Among alternative energy technologies, solar is well suited to meet the grand energy challenge ahead if we can overcome the intermittent supply of sunlight.1,2 Storing solar energy in chemical bonds serves as an attractive technical solution that requires selecting suitable chemical reactions and building tailored systems.3 Many research groups are aiming to electrochemically reduce carbon dioxide to a solar fuel, such as ethanol, or split water into hydrogen and oxygen gas, but these groups have been unable to design efficient and cheap systems that navigate these complex multi-step chemical transformations without encountering significant parasitic overpotentials.4 While we fully expect further advances to eventually solve these issues, in the intervening time parallel investigations should also focus efforts on alternative reactions, which more immediately address the growing demand for continuously supplied clean energy. The vision of the system we have requires complete integration of light collection by a semiconductor made from abundant materials, efficient conversion of solar energy facilitated by inexpensive catalysts, and storage of the energy by reversible chemical reactions matched to the light absorber of interest. The aim of our work is to perform experiments that could lead to such a device, and in the process, advance the field of artificial photosynthesis as a whole. Our project began by the simulation and modeling of different materials and reactions to identify a candidate semiconductor and chemical reaction combination to more closely explore. Then, we identified a candidate cathode catalyst material, constructed a prototype photocathode assembly, and finally, initiated work on the photoanode. We hypothesized that hydrobromic acid splitting driven with two illuminated silicon electrodes would serve as an appropriate goalpost.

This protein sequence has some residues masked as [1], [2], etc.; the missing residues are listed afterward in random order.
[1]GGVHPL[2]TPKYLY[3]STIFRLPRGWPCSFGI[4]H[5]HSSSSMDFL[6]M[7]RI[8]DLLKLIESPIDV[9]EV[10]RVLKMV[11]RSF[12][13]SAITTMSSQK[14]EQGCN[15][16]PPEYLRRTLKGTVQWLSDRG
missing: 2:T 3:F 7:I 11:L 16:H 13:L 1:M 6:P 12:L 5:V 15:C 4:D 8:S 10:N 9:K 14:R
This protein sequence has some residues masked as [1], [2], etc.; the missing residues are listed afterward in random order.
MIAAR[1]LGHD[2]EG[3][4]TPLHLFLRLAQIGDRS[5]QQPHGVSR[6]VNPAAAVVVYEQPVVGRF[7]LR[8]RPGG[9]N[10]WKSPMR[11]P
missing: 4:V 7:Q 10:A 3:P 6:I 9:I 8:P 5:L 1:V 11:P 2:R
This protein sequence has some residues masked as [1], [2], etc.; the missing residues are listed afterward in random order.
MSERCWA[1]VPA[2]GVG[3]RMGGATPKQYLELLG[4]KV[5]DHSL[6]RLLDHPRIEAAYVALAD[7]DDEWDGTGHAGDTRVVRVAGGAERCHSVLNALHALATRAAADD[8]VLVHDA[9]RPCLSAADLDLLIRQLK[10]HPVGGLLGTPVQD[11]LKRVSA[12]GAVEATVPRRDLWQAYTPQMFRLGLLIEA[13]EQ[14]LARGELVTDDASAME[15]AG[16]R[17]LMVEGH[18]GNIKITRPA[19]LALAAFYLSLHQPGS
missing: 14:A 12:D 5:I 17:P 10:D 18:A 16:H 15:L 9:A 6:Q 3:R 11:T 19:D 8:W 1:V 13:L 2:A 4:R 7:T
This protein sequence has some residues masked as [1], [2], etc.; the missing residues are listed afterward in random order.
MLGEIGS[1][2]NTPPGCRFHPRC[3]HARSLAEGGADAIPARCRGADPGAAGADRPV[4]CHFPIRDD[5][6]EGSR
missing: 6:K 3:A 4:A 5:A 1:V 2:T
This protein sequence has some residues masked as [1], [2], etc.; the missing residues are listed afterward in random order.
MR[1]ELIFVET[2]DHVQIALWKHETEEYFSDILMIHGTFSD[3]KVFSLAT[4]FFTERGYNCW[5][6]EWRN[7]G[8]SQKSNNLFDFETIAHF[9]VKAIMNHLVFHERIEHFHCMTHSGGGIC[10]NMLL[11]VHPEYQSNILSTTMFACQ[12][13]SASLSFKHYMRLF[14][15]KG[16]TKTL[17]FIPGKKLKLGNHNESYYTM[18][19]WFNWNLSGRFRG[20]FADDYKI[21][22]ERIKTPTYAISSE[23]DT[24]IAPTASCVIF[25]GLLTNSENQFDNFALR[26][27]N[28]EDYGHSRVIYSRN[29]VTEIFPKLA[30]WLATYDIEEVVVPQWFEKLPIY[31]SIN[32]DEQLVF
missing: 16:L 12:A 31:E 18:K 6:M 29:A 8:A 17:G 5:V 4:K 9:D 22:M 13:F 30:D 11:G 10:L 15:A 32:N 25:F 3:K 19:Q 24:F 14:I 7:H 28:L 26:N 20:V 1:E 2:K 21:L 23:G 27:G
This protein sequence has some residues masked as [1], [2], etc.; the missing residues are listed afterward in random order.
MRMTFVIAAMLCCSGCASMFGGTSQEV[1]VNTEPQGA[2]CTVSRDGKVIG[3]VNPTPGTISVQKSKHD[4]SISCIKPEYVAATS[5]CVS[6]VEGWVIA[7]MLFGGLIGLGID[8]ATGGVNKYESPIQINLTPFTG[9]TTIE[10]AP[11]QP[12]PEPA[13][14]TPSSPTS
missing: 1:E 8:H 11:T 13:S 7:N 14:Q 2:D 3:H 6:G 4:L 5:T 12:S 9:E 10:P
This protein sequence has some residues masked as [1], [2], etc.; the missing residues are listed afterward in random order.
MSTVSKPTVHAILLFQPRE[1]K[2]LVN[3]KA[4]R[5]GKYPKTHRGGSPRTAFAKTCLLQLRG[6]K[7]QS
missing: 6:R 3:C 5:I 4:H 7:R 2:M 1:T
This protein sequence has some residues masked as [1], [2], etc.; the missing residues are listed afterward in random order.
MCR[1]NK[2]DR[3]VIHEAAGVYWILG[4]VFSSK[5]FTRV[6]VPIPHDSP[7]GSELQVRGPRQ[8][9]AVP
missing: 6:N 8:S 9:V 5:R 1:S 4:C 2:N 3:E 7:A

Roske, Christopher W., "Solar Energy Storage Using Earth-Abundant Materials" (2017). Link Foundation Energy Fellowship Reports. 11.